I think this bug is getting to long if we discuss and vote for everything here. But I don't know if this is recommended by the officials.

Comment 64 Mario Kicherer UTC I assume, removing them from this ebuild depends on whether the client uses the functions in these libs directly or they are only listed by ldd because libX11 is using them.

I'm not sure on this, therefore I asked in gentoo-dev-help but I didn't get an answer so far. Steam overlay with metapackages at o.

Just a quick comment on this: I do believe there indeed is an option to print information of a purchase, at least on the Windows client, so that would be my guess.

I also do think it is a silly dependency to have, since indeed, I personally don't have a printer As a side note, I mentioned this at the forum as well, but it does run with mesa-8 at least when using Intel.

Personally, I don't consider this a blocker because upsteam does not want xfvideo-ati and nouveau feedback at this time and by the time they might be receptive, mesa will probably be 9.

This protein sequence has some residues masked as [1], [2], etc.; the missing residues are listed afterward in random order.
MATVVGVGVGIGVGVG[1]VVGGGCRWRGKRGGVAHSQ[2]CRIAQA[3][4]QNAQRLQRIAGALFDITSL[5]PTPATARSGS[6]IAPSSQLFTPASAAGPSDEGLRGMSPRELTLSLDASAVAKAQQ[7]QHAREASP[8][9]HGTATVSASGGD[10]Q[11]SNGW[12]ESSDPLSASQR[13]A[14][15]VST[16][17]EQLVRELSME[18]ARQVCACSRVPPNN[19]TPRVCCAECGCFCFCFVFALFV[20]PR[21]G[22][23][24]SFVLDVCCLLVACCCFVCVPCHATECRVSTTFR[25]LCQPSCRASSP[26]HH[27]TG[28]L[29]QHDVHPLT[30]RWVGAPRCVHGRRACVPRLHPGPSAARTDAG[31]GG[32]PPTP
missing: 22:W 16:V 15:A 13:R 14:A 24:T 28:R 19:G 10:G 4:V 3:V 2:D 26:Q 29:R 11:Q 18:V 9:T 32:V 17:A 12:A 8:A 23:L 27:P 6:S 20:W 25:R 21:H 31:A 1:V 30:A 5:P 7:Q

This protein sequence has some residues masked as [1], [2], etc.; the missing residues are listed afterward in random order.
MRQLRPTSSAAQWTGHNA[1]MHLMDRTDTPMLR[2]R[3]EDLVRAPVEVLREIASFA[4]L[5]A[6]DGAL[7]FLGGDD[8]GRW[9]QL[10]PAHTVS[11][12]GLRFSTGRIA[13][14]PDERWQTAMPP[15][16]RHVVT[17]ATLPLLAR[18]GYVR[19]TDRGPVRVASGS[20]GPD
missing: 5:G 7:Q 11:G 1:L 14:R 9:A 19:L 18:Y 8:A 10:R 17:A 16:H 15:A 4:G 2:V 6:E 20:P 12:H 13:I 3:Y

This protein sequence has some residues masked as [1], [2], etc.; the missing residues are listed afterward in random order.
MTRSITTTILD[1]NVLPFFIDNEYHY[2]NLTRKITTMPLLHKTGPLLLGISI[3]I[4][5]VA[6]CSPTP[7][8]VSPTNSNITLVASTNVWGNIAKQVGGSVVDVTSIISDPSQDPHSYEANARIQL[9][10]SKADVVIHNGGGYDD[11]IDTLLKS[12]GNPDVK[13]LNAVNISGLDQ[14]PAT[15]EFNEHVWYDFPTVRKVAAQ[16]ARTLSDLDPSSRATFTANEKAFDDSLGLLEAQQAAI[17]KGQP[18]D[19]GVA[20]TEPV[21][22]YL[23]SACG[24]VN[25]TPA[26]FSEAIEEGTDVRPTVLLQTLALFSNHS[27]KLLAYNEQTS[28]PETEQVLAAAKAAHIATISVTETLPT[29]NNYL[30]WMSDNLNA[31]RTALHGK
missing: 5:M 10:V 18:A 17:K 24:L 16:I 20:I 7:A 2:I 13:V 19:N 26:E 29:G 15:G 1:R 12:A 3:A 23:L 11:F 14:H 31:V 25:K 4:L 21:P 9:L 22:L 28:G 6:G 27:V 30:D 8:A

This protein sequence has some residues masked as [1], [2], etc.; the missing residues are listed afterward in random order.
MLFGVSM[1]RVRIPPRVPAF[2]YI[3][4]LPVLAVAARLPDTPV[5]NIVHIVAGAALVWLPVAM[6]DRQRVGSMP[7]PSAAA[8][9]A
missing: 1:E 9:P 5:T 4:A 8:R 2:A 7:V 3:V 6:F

Can somebody confirm fglrx on 64 bit with mesa 8? We should consider doing these game dependancies as a steamdep useflag on the indie games we already have ebuilds.

If there are major deviatations from the the general sets of dependencies, then we can always have a game specific ebuild which depends on the ebuild for the game engine.

Hopefully this mentality can reduce some overhead in the long run and reduce some of the duplicated effort. Yeah, I agree, or well, I see it the same way.

I actually have mesa I figured I'd mention my Intel testing as I saw now mention of it as of yet, but granted, I know very little of the intel-drivers and how they do things.

They provide their own stack of libraries aside from mesa. It does not have to be one single wiki page but for example one page per game. But I think you are right, the steam overlay solution is probably better.